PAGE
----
/** @mixin \Spatie\Image\Manipulations */

That mixin allows the IDE to add autocompletion, so developers can just pick the image manipulation method they want.

Screenshot

Using a mixin DocBlock to autocomplete Laravel API resources

In the previous example the mixin DocBlock was used within package code, but you can use it inside projects too. At Spatie, they are often using in Laravel's API resources.

An API resource is a class that maps the attributes of an model to the properties on an API response. Here's an example of such a resource.

namespace App\Http\Resources;

use Illuminate\Http\Resources\Json\JsonResource;

class UserResource extends JsonResource
{
    public function toArray($request)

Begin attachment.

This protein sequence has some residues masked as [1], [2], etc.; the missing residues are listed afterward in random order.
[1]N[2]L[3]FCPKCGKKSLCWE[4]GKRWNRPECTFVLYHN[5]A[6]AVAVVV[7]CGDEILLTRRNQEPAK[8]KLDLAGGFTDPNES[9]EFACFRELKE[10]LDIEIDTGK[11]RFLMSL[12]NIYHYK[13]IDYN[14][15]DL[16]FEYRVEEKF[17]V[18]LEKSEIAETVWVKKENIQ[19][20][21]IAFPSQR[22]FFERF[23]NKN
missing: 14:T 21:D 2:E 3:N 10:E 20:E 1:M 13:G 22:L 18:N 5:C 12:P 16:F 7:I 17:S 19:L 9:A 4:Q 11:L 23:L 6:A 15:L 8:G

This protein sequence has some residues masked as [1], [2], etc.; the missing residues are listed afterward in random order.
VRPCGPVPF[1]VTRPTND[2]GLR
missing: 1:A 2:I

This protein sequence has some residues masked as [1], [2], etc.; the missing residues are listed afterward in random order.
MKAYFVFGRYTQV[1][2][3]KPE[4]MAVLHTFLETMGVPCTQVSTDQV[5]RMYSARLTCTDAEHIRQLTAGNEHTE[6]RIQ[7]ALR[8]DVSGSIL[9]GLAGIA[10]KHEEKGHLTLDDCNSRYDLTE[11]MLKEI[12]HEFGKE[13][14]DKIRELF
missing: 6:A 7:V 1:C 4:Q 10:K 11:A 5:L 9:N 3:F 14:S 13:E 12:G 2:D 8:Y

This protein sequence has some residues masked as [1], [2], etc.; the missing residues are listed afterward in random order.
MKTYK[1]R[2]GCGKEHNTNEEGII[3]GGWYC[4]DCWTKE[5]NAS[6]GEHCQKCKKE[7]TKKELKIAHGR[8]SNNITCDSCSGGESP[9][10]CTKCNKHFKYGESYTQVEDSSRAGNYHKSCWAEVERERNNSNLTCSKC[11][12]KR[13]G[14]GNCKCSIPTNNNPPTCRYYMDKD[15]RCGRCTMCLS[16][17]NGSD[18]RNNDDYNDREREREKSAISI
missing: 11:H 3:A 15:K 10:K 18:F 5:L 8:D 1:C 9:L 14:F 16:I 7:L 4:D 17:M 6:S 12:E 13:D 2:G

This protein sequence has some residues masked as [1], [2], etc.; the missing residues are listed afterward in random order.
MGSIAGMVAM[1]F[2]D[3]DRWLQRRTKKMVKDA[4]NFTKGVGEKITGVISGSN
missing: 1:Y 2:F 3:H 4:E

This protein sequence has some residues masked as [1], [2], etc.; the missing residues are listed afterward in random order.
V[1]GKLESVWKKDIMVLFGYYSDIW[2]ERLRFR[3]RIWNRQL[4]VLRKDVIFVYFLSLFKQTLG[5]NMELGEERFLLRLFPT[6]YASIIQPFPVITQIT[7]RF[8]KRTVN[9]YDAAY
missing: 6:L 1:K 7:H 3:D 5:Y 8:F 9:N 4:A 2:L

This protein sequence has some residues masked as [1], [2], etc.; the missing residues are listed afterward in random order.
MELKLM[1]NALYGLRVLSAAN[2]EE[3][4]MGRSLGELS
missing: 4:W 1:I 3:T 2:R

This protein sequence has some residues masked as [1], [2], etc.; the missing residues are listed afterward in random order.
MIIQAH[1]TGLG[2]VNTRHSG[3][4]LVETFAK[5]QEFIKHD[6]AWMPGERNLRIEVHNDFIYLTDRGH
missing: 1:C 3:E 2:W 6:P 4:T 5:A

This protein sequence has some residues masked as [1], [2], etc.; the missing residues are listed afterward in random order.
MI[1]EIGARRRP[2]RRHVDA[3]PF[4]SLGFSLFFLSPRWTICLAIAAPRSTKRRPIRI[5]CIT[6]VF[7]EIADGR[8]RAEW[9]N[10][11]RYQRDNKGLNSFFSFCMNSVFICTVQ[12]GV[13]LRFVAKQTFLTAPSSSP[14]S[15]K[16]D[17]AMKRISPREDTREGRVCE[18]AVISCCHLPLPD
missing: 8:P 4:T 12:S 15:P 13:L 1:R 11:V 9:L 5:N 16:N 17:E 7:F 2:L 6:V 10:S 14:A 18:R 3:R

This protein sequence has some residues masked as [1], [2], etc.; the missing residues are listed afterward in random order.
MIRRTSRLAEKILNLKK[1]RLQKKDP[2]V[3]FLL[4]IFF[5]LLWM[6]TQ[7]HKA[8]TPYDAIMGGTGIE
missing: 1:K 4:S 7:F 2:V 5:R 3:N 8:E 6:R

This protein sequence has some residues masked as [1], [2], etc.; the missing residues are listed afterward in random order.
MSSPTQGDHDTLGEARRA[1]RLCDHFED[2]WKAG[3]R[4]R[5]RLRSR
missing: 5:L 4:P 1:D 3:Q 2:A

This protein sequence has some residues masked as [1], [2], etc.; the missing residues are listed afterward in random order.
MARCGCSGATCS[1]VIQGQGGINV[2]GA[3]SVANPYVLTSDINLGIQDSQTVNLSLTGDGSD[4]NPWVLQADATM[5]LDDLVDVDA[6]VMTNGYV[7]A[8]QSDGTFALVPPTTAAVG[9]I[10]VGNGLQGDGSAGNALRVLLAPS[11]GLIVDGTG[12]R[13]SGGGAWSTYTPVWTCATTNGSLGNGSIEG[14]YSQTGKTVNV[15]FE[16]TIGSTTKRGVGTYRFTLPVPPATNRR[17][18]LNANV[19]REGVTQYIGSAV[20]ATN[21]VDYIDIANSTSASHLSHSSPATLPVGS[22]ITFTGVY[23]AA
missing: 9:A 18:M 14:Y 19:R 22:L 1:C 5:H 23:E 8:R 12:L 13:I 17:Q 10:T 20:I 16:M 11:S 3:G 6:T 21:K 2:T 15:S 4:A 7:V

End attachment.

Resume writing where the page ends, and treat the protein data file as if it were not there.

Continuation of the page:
{
        return [
            'id' => $this->id,
            'name' => $this->name,
            'email' => $this->email,
            'avatar_url' => $this->getFirstMediaUrl('avatar'),
        ];
    }
}

In an API resource in Laravel, calling a property on $this will get the property of the underlying model. But as it stands, typing $this-> will not offer autocompletion of the model attributes.

We must perform two steps to get autocompletions. First, we must let our IDE know which attributes there are on the model. We can use the excellent barryvdh/laravel-ide-helper for this. With the package installed, executing php artisan ide-helper:models will generate a file that lets your IDE know which properties there are available on a model.

The second and final step to get autocompletion working on API resource is adding a mixin DocBlock on it.

/** @mixin \App\User */
class UserResource extends JsonResource

With this in place, autocompletion will work.

Screenshot

Closing thoughts